Michal and Kental started arguing as
to which of them wrote the better music.
"My music is better," Michal said.
"My melodies bring tears to the eyes of
"No, my music is better," Kental
disagreed. "My scores are more
enchanting than anything! Your music
couldn't move a cow, my poor Michal."
"And what do you think? That your
scores would make it dance?"
The dispute was in full swing when a
peasant passed by, leading his cow back
home from the field. The two musicians
saw an opportunity to put their
theories to the test.
"Hello there," they said. "Would you
mind if we played something for your
"Well, if it gives you pleasure, why
not? She's seen a lot worse in her day,
I can tell you."
Michal warmed his hands, tuned his
balalaika and played the most beautiful
melody ever heard by a cow. But without
result - the beast ruminated without
moving an ear. Vexed, Michal passed the
instrument to his compatriot, who
played a lively score with the same
result - no reaction from the cow.
"It's a lost cause," Michal cried.
"Your cow does not have a musical ear."
"Well, I don't know about that," the
peasant replied. "If you would lend me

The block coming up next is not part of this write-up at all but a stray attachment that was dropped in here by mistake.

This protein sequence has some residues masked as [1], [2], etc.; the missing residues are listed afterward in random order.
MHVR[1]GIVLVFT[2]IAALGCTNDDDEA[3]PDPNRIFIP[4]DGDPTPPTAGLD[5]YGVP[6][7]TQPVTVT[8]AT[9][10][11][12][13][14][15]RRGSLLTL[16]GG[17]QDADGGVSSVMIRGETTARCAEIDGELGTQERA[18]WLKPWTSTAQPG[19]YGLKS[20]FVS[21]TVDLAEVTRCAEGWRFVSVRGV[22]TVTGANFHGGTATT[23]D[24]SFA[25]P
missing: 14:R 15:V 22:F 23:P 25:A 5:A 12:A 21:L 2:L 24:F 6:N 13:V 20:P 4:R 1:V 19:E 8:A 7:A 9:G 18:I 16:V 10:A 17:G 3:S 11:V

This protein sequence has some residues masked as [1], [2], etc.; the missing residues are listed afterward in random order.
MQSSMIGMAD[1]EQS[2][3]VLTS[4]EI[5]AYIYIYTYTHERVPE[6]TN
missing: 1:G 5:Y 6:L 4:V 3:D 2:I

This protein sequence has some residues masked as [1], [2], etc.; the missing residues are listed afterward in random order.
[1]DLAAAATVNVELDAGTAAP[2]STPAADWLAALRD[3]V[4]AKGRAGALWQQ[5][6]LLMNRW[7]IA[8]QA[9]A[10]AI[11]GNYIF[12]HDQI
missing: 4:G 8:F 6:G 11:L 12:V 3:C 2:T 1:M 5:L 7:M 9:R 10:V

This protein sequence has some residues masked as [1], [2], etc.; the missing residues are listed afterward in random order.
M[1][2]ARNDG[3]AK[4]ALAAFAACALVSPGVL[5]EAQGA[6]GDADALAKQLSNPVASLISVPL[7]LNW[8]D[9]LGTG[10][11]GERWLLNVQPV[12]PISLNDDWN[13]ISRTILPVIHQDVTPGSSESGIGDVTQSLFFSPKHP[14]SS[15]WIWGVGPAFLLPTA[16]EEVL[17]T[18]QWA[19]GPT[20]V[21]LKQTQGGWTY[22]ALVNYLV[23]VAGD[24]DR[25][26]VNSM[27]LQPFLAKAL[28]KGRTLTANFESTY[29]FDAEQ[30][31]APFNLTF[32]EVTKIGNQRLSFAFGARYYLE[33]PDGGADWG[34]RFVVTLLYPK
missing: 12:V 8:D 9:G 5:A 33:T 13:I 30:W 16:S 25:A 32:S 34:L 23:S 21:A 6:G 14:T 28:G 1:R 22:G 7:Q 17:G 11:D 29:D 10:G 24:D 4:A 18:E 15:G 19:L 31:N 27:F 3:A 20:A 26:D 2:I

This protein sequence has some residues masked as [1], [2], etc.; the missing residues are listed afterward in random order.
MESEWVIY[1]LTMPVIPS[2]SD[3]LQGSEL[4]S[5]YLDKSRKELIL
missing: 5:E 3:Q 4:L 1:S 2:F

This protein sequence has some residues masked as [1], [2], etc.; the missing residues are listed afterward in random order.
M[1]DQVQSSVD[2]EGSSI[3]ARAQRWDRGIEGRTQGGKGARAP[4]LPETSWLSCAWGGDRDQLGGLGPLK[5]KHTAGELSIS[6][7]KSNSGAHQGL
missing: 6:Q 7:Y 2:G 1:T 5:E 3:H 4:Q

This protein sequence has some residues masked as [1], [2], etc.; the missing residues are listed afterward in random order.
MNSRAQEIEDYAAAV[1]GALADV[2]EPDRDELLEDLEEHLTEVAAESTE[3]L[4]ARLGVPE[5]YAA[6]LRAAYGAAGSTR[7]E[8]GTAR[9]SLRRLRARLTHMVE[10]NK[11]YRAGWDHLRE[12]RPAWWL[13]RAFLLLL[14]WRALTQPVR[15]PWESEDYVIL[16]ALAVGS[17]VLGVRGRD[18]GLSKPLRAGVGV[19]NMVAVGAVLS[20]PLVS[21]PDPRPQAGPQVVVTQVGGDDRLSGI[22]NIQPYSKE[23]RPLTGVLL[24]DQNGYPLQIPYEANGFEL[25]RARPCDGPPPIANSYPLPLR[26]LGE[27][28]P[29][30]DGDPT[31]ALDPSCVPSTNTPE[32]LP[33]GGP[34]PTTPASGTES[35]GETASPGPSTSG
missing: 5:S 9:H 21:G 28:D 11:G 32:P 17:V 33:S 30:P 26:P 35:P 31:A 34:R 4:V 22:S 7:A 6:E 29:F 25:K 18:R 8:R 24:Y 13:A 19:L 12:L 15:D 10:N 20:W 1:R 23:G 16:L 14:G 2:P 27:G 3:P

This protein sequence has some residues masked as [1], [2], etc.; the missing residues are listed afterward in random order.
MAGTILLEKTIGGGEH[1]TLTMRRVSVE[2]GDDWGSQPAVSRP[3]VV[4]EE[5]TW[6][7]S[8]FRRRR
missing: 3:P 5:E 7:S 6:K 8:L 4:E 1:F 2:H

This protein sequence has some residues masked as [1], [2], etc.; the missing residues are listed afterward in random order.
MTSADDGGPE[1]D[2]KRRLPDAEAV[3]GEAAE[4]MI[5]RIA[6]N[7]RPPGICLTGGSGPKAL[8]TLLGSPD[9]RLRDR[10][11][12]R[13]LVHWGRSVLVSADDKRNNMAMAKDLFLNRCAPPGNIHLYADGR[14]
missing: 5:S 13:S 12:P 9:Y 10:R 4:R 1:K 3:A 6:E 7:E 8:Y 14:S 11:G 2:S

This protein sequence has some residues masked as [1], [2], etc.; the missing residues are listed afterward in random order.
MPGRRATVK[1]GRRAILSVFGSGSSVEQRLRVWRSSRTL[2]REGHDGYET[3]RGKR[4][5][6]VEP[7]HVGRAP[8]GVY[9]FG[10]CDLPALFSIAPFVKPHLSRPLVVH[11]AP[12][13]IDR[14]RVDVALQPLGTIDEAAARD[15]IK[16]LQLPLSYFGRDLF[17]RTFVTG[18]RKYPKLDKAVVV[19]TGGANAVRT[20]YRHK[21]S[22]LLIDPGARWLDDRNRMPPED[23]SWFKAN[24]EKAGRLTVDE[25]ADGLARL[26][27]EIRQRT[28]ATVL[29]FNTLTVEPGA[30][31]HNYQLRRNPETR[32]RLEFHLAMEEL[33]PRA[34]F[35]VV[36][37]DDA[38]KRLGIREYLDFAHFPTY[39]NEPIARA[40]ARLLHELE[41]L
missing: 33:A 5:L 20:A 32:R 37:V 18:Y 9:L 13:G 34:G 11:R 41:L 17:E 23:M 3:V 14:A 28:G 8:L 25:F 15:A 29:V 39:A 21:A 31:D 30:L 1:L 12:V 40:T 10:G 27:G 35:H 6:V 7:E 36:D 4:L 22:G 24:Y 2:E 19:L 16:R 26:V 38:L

your instrument for a moment, I could
play something for her."
Intrigued, Michal and Kental handed
over the balalaika. The peasant did his
best to imitate the humming of the
flies and the mooing of little cows.
The cow lifted her ears, started
whipping her tail from side to side,
and walked closer to the peasant as if
to hear the music better.
If you have trouble communicating
with people, it may be that, like
Michal and Kental, you are not playing
the music they are used to hearing.
Don't try to flatter your listeners,
but speak with words that they
understand. Don't try to impose your
meaning by using words and sentences
that are too complex.
Posted by Priya Deelchandhttp://www.facebook.com/#!/group.php?gid=339996970296